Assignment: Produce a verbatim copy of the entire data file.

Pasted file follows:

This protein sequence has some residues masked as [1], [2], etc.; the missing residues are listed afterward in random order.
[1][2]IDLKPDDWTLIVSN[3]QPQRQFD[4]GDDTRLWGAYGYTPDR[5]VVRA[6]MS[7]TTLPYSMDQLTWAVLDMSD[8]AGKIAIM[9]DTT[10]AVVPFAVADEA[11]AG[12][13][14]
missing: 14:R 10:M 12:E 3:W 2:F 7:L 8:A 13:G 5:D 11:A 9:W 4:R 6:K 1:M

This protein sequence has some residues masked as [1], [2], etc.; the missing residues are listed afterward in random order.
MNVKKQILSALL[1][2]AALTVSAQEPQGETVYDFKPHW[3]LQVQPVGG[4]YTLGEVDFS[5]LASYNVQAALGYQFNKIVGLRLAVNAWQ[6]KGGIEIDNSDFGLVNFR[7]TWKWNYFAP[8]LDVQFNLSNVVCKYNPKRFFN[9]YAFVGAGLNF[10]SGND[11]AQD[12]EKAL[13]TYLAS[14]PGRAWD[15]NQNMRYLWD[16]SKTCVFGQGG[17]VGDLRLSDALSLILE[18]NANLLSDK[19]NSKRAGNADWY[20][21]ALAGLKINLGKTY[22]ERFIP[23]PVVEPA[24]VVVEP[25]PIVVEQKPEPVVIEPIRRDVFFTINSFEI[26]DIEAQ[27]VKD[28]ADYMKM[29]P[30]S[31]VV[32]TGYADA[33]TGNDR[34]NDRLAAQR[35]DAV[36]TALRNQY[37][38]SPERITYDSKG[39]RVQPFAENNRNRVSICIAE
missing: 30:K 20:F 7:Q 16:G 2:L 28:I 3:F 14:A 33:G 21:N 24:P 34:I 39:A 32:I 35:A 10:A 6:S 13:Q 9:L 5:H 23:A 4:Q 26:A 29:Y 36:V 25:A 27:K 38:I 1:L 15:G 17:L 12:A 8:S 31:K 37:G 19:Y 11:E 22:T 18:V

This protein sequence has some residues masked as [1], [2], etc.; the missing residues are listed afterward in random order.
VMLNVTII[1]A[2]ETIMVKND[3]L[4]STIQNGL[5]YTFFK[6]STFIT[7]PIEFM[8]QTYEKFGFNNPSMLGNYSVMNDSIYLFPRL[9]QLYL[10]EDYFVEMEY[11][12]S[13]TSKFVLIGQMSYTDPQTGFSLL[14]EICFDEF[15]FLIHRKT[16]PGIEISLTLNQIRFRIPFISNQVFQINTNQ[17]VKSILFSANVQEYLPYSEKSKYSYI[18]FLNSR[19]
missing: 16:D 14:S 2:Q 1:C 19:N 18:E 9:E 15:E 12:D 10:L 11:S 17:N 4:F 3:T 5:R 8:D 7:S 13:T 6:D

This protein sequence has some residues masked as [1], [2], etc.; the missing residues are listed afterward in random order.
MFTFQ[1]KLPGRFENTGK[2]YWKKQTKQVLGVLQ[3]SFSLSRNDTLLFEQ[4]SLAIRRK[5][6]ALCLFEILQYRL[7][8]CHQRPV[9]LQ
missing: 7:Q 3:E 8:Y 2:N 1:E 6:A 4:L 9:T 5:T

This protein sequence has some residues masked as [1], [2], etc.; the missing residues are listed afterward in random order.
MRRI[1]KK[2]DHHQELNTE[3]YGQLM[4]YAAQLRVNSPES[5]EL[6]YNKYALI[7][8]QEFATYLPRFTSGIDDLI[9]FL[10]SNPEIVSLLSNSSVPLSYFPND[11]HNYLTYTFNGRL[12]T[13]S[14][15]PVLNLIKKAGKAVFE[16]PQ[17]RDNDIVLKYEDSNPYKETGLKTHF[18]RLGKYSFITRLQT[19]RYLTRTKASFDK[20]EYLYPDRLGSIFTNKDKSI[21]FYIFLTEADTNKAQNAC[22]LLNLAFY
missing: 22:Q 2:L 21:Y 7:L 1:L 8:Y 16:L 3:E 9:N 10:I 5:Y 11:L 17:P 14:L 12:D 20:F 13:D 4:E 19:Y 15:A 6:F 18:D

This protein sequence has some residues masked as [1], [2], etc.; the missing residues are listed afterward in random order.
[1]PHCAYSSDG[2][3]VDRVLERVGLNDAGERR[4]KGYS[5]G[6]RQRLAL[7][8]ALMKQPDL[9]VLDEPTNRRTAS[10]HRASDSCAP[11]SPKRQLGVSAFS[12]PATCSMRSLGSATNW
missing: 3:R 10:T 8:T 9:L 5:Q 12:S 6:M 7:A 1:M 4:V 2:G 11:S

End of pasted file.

This protein sequence has some residues masked as [1], [2], etc.; the missing residues are listed afterward in random order.
[1][2]IDLKPDDWTLIVSN[3]QPQRQFD[4]GDDTRLWGAYGYTPDR[5]VVRA[6]MS[7]TTLPYSMDQLTWAVLDMSD[8]AGKIAIM[9]DTT[10]AVVPFAVADEA[11]AG[12][13][14]
missing: 14:R 10:M 12:E 3:W 2:F 7:L 8:A 13:G 5:D 11:A 9:W 4:R 6:K 1:M

This protein sequence has some residues masked as [1], [2], etc.; the missing residues are listed afterward in random order.
MNVKKQILSALL[1][2]AALTVSAQEPQGETVYDFKPHW[3]LQVQPVGG[4]YTLGEVDFS[5]LASYNVQAALGYQFNKIVGLRLAVNAWQ[6]KGGIEIDNSDFGLVNFR[7]TWKWNYFAP[8]LDVQFNLSNVVCKYNPKRFFN[9]YAFVGAGLNF[10]SGND[11]AQD[12]EKAL[13]TYLAS[14]PGRAWD[15]NQNMRYLWD[16]SKTCVFGQGG[17]VGDLRLSDALSLILE[18]NANLLSDK[19]NSKRAGNADWY[20][21]ALAGLKINLGKTY[22]ERFIP[23]PVVEPA[24]VVVEP[25]PIVVEQKPEPVVIEPIRRDVFFTINSFEI[26]DIEAQ[27]VKD[28]ADYMKM[29]P[30]S[31]VV[32]TGYADA[33]TGNDR[34]NDRLAAQR[35]DAV[36]TALRNQY[37][38]SPERITYDSKG[39]RVQPFAENNRNRVSICIAE
missing: 30:K 20:F 7:Q 16:G 2:L 28:I 3:F 14:A 33:G 21:N 24:P 34:I 39:A 32:I 35:A 10:A 6:S 13:Q 9:L 5:H 23:A 4:Q 26:A 29:Y 36:V 25:A 27:K 38:I 1:L 15:G 17:L 12:A 8:S 31:K 37:G 19:Y 11:E 22:T 18:V

This protein sequence has some residues masked as [1], [2], etc.; the missing residues are listed afterward in random order.
VMLNVTII[1]A[2]ETIMVKND[3]L[4]STIQNGL[5]YTFFK[6]STFIT[7]PIEFM[8]QTYEKFGFNNPSMLGNYSVMNDSIYLFPRL[9]QLYL[10]EDYFVEMEY[11][12]S[13]TSKFVLIGQMSYTDPQTGFSLL[14]EICFDEF[15]FLIHRKT[16]PGIEISLTLNQIRFRIPFISNQVFQINTNQ[17]VKSILFSANVQEYLPYSEKSKYSYI[18]FLNSR[19]
missing: 16:D 14:S 2:Q 1:C 19:N 18:E 9:E 15:E 12:D 10:L 11:S 17:N 4:F 3:T 5:R 8:D 7:S 13:T 6:D

This protein sequence has some residues masked as [1], [2], etc.; the missing residues are listed afterward in random order.
MFTFQ[1]KLPGRFENTGK[2]YWKKQTKQVLGVLQ[3]SFSLSRNDTLLFEQ[4]SLAIRRK[5][6]ALCLFEILQYRL[7][8]CHQRPV[9]LQ
missing: 7:Q 3:E 8:Y 2:N 1:E 6:A 4:L 9:T 5:T

This protein sequence has some residues masked as [1], [2], etc.; the missing residues are listed afterward in random order.
MRRI[1]KK[2]DHHQELNTE[3]YGQLM[4]YAAQLRVNSPES[5]EL[6]YNKYALI[7][8]QEFATYLPRFTSGIDDLI[9]FL[10]SNPEIVSLLSNSSVPLSYFPND[11]HNYLTYTFNGRL[12]T[13]S[14][15]PVLNLIKKAGKAVFE[16]PQ[17]RDNDIVLKYEDSNPYKETGLKTHF[18]RLGKYSFITRLQT[19]RYLTRTKASFDK[20]EYLYPDRLGSIFTNKDKSI[21]FYIFLTEADTNKAQNAC[22]LLNLAFY
missing: 22:Q 2:L 21:Y 7:L 1:L 8:Y 16:L 3:E 9:N 10:I 5:Y 11:L 17:P 14:L 12:D 20:F 13:D 4:E 19:Y 15:A 6:F 18:D

This protein sequence has some residues masked as [1], [2], etc.; the missing residues are listed afterward in random order.
[1]PHCAYSSDG[2][3]VDRVLERVGLNDAGERR[4]KGYS[5]G[6]RQRLAL[7][8]ALMKQPDL[9]VLDEPTNRRTAS[10]HRASDSCAP[11]SPKRQLGVSAFS[12]PATCSMRSLGSATNW
missing: 3:R 10:T 8:T 9:L 5:Q 12:S 6:M 7:A 1:M 4:V 2:G 11:S